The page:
When planning your next trip to the beach, creek, or river, there are a few simple tips you can follow to make sure you and your family stay healthy and safe while enjoying local waterways.
South East Queensland’s waterways are known for being clean, safe, and beautiful. Swimming season is around the corner and there are some important factors to consider when using any waterway.
It is a little-known fact that certain conditions can pose a potential health risk. While the dangers of rips are quite well-known, less well-known are the risks associated with waterway pollution, which can lead to illness including gastrointestinal and eye infections.
Some top tips to stay safe and healthy include:
- Looking out for signs of pollution such as discoloured or strong-smelling water and debris
- Avoiding swimming near stormwater drains and floodwaters
- Adhering to signs and warnings
- Avoiding entering waterways for a few days after heavy rainfall events
It is important to keep in mind that during heavy rainfall events, sewers can potentially overflow into stormwater pipes and subsequently into our waterways. When stormwater makes its way into waterways, it can carry disease-causing microorganisms such as litter, leaves, oil, and in some cases sewage.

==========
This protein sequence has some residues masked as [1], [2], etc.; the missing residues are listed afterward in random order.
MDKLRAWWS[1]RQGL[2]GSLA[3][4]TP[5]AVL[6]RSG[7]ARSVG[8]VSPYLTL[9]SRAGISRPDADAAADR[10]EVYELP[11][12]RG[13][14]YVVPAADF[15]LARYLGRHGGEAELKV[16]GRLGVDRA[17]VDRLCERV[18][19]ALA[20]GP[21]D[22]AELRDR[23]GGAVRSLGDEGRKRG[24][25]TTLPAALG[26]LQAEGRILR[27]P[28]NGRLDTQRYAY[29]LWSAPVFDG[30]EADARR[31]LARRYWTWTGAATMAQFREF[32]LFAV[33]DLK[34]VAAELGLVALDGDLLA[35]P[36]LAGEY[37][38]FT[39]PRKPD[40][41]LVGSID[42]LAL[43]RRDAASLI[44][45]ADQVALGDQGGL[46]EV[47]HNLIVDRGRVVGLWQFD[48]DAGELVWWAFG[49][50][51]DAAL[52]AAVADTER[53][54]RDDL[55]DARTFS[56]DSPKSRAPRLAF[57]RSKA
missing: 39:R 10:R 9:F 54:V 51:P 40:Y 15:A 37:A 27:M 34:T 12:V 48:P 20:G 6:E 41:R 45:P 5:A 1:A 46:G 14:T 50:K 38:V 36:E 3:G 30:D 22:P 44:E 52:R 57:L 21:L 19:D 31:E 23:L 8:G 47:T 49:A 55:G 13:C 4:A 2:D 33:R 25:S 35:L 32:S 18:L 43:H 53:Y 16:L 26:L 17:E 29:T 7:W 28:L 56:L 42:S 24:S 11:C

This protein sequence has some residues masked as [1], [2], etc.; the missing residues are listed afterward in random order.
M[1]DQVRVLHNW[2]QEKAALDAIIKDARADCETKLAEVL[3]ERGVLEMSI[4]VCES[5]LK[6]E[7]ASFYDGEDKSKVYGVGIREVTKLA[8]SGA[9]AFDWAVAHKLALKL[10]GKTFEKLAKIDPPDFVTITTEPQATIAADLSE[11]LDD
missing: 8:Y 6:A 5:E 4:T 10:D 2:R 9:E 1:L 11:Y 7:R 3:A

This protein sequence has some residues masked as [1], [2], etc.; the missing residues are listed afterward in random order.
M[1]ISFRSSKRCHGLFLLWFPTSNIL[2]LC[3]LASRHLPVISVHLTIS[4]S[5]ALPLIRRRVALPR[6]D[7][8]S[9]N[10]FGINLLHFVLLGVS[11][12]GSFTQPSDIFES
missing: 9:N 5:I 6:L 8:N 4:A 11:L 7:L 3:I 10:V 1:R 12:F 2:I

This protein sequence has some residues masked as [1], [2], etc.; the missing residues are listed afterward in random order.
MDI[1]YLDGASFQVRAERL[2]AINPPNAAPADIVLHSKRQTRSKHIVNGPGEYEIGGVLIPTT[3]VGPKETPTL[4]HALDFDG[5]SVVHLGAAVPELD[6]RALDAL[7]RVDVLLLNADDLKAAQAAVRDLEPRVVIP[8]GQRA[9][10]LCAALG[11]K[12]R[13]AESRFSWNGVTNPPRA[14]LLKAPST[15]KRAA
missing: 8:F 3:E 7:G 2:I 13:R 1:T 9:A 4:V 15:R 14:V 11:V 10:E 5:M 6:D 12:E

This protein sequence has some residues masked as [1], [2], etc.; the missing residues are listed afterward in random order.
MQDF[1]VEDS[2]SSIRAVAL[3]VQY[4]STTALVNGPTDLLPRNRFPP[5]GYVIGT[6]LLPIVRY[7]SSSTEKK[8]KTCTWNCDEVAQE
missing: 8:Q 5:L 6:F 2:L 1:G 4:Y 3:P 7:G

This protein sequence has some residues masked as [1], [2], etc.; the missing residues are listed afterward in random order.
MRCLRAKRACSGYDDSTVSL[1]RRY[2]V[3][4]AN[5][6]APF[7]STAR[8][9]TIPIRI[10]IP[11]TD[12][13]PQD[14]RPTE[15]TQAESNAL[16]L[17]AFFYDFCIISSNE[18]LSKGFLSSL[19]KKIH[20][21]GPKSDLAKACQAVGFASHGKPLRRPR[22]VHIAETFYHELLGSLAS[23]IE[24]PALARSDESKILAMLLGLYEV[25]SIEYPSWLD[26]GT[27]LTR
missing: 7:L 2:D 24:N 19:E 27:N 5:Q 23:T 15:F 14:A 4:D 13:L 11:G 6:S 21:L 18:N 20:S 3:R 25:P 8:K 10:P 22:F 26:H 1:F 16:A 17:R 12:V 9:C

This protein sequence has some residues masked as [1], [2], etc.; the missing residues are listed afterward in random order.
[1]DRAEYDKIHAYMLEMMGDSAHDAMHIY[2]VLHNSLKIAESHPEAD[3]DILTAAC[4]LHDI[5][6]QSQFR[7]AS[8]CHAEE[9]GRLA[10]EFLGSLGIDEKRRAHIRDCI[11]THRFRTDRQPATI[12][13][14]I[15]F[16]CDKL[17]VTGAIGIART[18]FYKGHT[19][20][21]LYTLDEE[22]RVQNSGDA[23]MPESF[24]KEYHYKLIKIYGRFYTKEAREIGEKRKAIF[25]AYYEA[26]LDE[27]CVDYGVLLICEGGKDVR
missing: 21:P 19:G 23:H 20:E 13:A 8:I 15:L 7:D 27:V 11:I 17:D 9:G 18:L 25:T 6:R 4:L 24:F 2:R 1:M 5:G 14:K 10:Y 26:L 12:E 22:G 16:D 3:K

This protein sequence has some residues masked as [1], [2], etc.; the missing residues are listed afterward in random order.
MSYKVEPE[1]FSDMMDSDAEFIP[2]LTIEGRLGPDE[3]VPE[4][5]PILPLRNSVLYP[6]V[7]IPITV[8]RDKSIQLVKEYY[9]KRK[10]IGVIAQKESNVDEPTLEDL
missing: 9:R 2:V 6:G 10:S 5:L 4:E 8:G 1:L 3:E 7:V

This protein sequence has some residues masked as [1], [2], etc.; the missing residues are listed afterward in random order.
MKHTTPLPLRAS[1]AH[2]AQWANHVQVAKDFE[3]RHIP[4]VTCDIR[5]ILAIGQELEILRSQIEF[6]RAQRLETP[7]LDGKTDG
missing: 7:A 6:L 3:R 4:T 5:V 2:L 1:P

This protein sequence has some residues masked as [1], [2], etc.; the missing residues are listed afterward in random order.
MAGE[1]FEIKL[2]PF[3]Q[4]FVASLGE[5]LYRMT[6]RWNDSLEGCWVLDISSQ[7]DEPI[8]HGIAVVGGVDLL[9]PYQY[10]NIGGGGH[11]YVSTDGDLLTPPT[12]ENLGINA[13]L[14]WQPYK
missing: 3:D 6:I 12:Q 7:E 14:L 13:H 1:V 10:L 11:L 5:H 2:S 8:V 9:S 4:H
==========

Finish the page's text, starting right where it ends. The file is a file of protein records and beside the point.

It is recommended you avoid entering waterways while it’s raining, avoid entering open waterways and beaches for at least one day after a rainfall event, and avoid entering estuarine areas such as creeks, lakes, and rivers for at least three days after a rainfall event.
Another easy way to ensure your health and wellbeing is to look out for indicators of pollution before entering waterways. This includes discoloured or strong-smelling water and floating litter, scum, or debris.
It’s up to you to stay safe. Always look for posted warning signs and follow the advice provided.
Taking a quick moment to assess water quality before enjoying waterway recreation time can help you and your loved ones make informed decisions about where and when to use waterways for recreation.
Information and tools have been developed by Healthy Land and Water to assist managers such a local government and local councils assess the recreation suitability of waterways across South East Queensland. These resources align with the national guidelines and are endorsed by Healthy Land and Water members and the Human Health Scientific Expert Panel.
Please visit the Healthy Waterplay webpage for more information.
Healthy Land and Water’s Healthy Waterplay initiative is a collaboration supported by the Queensland Government, local councils, water utilities, universities, and other relevant organisations.